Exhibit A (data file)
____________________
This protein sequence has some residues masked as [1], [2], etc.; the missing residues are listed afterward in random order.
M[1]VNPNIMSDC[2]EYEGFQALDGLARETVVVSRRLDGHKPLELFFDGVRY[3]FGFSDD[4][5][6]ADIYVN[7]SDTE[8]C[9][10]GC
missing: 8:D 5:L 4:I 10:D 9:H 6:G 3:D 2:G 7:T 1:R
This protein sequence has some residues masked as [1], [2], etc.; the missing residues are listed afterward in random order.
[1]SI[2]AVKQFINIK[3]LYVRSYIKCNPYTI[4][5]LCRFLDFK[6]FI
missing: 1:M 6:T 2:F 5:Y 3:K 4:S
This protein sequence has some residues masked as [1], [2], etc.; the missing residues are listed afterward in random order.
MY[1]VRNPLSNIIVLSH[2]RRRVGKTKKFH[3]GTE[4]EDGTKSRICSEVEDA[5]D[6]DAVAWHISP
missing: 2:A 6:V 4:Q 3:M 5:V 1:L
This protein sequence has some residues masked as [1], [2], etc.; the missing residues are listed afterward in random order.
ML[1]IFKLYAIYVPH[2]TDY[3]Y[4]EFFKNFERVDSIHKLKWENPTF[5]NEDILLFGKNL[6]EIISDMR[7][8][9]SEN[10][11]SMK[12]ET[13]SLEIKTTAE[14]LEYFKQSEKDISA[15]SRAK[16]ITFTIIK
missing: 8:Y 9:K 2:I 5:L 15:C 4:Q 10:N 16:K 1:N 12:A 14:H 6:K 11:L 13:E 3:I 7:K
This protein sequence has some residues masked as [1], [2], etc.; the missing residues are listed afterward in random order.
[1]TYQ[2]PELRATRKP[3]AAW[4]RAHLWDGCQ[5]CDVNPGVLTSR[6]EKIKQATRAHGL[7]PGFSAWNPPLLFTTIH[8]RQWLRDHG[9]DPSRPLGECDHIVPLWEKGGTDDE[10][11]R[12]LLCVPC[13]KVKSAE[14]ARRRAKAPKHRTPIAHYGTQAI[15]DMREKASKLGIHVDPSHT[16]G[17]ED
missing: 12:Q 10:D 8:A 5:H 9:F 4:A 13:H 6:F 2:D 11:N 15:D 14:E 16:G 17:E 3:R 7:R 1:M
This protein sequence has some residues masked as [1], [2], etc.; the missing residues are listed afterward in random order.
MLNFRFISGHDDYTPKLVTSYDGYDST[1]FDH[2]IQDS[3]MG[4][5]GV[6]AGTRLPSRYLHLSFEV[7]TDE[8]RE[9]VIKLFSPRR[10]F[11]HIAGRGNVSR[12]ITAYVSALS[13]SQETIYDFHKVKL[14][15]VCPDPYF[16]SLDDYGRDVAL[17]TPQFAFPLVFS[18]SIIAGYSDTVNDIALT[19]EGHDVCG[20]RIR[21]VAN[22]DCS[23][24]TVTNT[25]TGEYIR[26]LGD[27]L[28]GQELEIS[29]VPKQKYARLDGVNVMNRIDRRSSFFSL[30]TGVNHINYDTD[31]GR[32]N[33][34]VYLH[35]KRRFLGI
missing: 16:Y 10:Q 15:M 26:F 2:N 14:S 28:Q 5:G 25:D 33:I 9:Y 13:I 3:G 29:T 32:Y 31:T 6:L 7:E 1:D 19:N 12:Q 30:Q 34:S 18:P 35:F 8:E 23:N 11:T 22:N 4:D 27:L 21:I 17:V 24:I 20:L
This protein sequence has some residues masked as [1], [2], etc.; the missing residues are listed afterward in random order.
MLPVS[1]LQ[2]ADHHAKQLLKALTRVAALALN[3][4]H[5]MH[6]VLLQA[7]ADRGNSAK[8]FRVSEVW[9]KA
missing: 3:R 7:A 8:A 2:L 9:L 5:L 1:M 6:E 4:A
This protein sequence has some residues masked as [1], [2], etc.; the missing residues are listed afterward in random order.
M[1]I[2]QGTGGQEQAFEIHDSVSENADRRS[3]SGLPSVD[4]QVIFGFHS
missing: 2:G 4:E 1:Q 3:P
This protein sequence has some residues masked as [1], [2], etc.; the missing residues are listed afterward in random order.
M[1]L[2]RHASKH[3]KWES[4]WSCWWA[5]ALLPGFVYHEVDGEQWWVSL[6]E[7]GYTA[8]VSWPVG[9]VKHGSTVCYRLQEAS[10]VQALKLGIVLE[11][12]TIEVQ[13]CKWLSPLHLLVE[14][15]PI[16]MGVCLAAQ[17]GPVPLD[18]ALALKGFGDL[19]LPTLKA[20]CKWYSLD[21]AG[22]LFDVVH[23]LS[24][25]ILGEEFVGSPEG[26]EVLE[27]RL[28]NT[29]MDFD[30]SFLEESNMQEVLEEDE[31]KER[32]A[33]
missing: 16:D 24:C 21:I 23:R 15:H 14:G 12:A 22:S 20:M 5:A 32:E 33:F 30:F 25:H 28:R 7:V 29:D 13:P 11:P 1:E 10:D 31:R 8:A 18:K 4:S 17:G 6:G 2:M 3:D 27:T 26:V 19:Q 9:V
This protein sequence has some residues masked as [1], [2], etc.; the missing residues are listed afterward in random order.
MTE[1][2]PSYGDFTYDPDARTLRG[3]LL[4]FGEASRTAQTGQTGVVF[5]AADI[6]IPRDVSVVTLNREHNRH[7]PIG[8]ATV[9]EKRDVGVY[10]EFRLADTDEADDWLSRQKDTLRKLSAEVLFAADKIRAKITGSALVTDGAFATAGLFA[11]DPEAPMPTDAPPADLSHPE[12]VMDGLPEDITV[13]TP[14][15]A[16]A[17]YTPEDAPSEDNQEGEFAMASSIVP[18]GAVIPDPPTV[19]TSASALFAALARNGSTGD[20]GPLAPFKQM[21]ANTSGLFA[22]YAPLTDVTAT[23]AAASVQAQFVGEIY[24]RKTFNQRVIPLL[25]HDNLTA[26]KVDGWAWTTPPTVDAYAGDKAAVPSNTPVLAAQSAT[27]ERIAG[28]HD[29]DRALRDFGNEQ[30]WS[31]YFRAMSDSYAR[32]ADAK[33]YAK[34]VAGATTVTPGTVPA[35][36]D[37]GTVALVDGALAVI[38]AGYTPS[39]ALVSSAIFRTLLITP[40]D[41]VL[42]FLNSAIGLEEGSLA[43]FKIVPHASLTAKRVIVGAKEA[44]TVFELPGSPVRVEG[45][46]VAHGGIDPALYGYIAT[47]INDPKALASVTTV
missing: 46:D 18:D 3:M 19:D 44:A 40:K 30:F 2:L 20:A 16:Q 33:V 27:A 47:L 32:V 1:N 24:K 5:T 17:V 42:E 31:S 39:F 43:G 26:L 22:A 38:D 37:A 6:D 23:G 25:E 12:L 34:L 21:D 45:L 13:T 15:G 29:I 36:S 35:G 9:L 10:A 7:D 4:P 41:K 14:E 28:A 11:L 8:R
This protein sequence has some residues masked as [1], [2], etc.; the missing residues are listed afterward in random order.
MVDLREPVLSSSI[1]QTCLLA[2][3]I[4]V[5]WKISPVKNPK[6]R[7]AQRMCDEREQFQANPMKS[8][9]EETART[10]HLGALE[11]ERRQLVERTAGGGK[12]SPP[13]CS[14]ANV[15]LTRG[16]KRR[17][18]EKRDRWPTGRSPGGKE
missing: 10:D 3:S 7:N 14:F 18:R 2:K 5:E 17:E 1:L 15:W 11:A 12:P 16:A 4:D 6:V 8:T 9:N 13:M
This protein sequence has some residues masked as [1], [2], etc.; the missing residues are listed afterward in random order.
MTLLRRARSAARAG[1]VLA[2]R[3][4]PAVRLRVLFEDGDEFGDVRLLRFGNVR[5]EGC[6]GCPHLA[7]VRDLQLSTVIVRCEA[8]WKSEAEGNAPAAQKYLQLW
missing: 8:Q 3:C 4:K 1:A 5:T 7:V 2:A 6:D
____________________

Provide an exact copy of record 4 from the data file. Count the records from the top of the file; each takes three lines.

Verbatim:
This protein sequence has some residues masked as [1], [2], etc.; the missing residues are listed afterward in random order.
ML[1]IFKLYAIYVPH[2]TDY[3]Y[4]EFFKNFERVDSIHKLKWENPTF[5]NEDILLFGKNL[6]EIISDMR[7][8][9]SEN[10][11]SMK[12]ET[13]SLEIKTTAE[14]LEYFKQSEKDISA[15]SRAK[16]ITFTIIK
missing: 8:Y 9:K 2:I 5:L 15:C 4:Q 10:N 16:K 1:N 12:A 14:H 6:K 11:L 13:E 3:I 7:K